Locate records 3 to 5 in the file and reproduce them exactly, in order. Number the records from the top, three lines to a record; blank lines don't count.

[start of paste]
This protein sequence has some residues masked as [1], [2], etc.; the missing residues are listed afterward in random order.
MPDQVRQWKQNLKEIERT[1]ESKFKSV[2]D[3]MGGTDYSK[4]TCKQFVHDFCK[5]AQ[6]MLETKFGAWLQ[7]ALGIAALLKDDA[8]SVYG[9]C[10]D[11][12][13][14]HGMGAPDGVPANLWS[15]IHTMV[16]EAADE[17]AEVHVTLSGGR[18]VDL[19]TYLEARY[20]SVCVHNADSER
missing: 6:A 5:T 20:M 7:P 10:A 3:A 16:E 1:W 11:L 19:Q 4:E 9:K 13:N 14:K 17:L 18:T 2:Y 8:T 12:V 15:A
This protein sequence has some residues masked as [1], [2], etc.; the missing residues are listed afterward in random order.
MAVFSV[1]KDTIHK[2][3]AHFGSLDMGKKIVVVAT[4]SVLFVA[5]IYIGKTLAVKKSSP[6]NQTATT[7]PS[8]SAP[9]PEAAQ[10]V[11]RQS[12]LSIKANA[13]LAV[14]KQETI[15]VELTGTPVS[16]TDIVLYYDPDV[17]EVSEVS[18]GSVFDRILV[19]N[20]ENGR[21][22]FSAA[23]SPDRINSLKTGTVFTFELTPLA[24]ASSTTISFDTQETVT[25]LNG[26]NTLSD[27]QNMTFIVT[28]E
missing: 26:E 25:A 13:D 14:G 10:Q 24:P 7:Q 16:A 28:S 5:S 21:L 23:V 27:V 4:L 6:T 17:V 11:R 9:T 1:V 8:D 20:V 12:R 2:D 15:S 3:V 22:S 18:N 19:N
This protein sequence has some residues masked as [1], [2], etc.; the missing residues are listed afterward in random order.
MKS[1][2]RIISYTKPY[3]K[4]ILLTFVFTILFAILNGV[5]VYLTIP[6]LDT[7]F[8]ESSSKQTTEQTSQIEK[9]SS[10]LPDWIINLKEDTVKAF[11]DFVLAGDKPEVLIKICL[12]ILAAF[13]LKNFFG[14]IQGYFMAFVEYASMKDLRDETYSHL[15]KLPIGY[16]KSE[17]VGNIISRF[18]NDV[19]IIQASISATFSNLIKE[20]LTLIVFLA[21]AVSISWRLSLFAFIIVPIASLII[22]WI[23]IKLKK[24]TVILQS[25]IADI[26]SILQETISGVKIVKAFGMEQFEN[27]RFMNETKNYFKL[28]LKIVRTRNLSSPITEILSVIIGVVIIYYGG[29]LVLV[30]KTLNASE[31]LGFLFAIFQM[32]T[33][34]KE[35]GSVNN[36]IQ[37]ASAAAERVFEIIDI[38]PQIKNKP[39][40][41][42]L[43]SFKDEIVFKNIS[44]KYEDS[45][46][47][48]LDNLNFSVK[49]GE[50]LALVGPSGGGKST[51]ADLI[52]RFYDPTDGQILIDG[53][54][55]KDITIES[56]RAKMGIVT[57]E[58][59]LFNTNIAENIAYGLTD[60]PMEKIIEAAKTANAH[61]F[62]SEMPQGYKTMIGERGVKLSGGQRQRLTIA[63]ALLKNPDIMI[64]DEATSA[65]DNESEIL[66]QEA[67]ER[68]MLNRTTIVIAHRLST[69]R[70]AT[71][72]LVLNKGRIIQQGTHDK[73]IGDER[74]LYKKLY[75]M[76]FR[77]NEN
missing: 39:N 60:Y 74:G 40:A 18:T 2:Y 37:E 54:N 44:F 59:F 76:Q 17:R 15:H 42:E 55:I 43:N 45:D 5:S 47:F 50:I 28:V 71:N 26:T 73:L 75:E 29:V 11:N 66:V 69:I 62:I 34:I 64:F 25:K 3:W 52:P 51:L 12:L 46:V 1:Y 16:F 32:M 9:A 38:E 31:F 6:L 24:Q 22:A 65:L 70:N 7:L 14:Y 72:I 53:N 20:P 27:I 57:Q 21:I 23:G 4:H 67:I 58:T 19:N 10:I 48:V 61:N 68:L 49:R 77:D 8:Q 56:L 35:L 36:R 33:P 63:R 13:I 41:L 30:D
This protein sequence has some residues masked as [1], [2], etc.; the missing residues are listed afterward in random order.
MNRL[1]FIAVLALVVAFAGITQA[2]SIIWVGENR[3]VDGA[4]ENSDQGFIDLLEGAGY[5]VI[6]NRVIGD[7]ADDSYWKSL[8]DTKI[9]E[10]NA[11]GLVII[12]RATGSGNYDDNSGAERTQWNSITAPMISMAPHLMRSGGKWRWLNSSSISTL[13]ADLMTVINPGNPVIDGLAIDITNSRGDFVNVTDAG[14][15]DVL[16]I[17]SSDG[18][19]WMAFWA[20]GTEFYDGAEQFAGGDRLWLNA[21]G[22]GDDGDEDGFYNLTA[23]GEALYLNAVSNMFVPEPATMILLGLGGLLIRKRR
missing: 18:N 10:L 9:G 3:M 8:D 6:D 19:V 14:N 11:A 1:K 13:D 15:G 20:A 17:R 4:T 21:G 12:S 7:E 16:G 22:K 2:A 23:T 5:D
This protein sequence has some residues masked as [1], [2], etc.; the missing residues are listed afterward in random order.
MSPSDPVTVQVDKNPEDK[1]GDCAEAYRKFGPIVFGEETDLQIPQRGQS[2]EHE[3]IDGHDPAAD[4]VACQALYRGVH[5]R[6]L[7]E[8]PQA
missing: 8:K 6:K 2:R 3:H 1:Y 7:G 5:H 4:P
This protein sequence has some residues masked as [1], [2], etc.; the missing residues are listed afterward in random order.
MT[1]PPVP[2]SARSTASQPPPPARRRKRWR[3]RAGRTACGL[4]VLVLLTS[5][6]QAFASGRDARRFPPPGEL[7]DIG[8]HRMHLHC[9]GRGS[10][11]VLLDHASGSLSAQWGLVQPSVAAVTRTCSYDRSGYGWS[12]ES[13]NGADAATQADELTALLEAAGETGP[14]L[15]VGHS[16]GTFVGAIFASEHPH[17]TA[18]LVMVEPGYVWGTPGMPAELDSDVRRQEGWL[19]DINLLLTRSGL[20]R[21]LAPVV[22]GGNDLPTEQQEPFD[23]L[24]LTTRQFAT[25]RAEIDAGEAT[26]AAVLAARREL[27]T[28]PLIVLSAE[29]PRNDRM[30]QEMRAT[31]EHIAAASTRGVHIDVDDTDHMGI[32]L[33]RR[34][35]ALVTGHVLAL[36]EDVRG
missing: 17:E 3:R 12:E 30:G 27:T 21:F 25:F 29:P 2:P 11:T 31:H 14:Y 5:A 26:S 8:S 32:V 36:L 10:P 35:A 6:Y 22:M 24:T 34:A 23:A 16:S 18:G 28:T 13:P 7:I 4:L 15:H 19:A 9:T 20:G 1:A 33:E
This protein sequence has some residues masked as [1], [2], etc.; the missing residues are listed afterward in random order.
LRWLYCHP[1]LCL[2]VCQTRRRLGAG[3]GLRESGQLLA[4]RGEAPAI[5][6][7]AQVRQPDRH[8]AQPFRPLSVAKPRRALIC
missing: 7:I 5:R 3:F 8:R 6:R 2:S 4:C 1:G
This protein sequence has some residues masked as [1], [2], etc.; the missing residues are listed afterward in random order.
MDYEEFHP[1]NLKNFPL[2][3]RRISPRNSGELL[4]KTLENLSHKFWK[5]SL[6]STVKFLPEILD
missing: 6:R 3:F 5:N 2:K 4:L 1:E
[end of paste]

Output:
This protein sequence has some residues masked as [1], [2], etc.; the missing residues are listed afterward in random order.
MKS[1][2]RIISYTKPY[3]K[4]ILLTFVFTILFAILNGV[5]VYLTIP[6]LDT[7]F[8]ESSSKQTTEQTSQIEK[9]SS[10]LPDWIINLKEDTVKAF[11]DFVLAGDKPEVLIKICL[12]ILAAF[13]LKNFFG[14]IQGYFMAFVEYASMKDLRDETYSHL[15]KLPIGY[16]KSE[17]VGNIISRF[18]NDV[19]IIQASISATFSNLIKE[20]LTLIVFLA[21]AVSISWRLSLFAFIIVPIASLII[22]WI[23]IKLKK[24]TVILQS[25]IADI[26]SILQETISGVKIVKAFGMEQFEN[27]RFMNETKNYFKL[28]LKIVRTRNLSSPITEILSVIIGVVIIYYGG[29]LVLV[30]KTLNASE[31]LGFLFAIFQM[32]T[33][34]KE[35]GSVNN[36]IQ[37]ASAAAERVFEIIDI[38]PQIKNKP[39][40][41][42]L[43]SFKDEIVFKNIS[44]KYEDS[45][46][47][48]LDNLNFSVK[49]GE[50]LALVGPSGGGKST[51]ADLI[52]RFYDPTDGQILIDG[53][54][55]KDITIES[56]RAKMGIVT[57]E[58][59]LFNTNIAENIAYGLTD[60]PMEKIIEAAKTANAH[61]F[62]SEMPQGYKTMIGERGVKLSGGQRQRLTIA[63]ALLKNPDIMI[64]DEATSA[65]DNESEIL[66]QEA[67]ER[68]MLNRTTIVIAHRLST[69]R[70]AT[71][72]LVLNKGRIIQQGTHDK[73]IGDER[74]LYKKLY[75]M[76]FR[77]NEN
missing: 39:N 60:Y 74:G 40:A 18:T 2:Y 37:E 54:N 44:F 59:F 76:Q 17:R 15:H 42:E 55:I 43:N 45:D 5:S 47:F 50:I 28:V 71:N 26:T 73:L 75:E 29:V 11:N 66:V 69:I 62:I 34:I 64:F 25:K 3:W 52:P 51:L 12:L 46:V 1:Y 16:F 32:M 9:A 38:E 31:F 6:L 24:Q 22:A 65:L 70:N 7:L 14:Y 72:I 53:N 20:P 27:I 57:Q 21:I 23:G 4:H 67:I 58:T 19:N 10:I 48:V 61:N 68:L 49:R 77:D 8:Q 56:L 35:L 36:R 33:P 63:R 13:I 41:L 30:D
This protein sequence has some residues masked as [1], [2], etc.; the missing residues are listed afterward in random order.
MNRL[1]FIAVLALVVAFAGITQA[2]SIIWVGENR[3]VDGA[4]ENSDQGFIDLLEGAGY[5]VI[6]NRVIGD[7]ADDSYWKSL[8]DTKI[9]E[10]NA[11]GLVII[12]RATGSGNYDDNSGAERTQWNSITAPMISMAPHLMRSGGKWRWLNSSSISTL[13]ADLMTVINPGNPVIDGLAIDITNSRGDFVNVTDAG[14][15]DVL[16]I[17]SSDG[18][19]WMAFWA[20]GTEFYDGAEQFAGGDRLWLNA[21]G[22]GDDGDEDGFYNLTA[23]GEALYLNAVSNMFVPEPATMILLGLGGLLIRKRR
missing: 18:N 10:L 9:G 3:M 8:D 6:D 19:V 14:N 11:A 1:K 13:D 15:G 20:A 17:R 4:T 21:G 12:S 7:E 16:G 22:K 2:A 23:T 5:D
This protein sequence has some residues masked as [1], [2], etc.; the missing residues are listed afterward in random order.
MSPSDPVTVQVDKNPEDK[1]GDCAEAYRKFGPIVFGEETDLQIPQRGQS[2]EHE[3]IDGHDPAAD[4]VACQALYRGVH[5]R[6]L[7]E[8]PQA
missing: 8:K 6:K 2:R 3:H 1:Y 7:G 5:H 4:P